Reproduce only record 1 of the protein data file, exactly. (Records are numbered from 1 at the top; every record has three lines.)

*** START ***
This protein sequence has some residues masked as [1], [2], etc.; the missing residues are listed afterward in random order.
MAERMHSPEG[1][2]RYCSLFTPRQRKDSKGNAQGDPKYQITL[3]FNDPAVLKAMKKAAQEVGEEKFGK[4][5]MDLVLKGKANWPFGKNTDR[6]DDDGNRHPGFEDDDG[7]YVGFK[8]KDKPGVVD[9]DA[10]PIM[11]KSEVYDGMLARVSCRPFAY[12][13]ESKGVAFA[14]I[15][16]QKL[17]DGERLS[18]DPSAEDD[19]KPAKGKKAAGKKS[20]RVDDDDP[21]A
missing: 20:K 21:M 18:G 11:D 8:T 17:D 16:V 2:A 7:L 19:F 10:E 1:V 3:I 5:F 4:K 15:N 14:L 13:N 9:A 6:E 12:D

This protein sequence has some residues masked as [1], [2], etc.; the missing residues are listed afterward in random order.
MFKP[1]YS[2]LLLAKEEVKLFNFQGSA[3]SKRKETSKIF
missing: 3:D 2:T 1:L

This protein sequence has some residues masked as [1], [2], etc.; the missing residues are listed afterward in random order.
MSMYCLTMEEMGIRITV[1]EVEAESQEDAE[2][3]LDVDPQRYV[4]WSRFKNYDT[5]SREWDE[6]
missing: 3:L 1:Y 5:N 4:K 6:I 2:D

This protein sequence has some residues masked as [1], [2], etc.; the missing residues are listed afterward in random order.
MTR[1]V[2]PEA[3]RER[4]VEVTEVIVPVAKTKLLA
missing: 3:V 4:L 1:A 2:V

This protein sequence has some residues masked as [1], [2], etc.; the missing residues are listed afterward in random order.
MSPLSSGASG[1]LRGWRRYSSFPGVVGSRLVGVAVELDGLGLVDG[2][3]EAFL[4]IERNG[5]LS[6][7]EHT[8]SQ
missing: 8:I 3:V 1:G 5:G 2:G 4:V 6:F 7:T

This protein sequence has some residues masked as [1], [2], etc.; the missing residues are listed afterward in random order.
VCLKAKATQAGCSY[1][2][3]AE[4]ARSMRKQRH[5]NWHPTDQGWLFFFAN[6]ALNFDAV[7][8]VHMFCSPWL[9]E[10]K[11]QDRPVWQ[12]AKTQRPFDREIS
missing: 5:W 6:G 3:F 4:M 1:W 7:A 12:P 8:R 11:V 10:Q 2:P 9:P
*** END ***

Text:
This protein sequence has some residues masked as [1], [2], etc.; the missing residues are listed afterward in random order.
MAERMHSPEG[1][2]RYCSLFTPRQRKDSKGNAQGDPKYQITL[3]FNDPAVLKAMKKAAQEVGEEKFGK[4][5]MDLVLKGKANWPFGKNTDR[6]DDDGNRHPGFEDDDG[7]YVGFK[8]KDKPGVVD[9]DA[10]PIM[11]KSEVYDGMLARVSCRPFAY[12][13]ESKGVAFA[14]I[15][16]QKL[17]DGERLS[18]DPSAEDD[19]KPAKGKKAAGKKS[20]RVDDDDP[21]A
missing: 20:K 21:M 18:G 11:D 8:T 17:D 16:V 2:A 7:L 19:F 10:E 1:V 3:I 5:F 4:K 15:N 14:L 13:N 9:A 6:E 12:D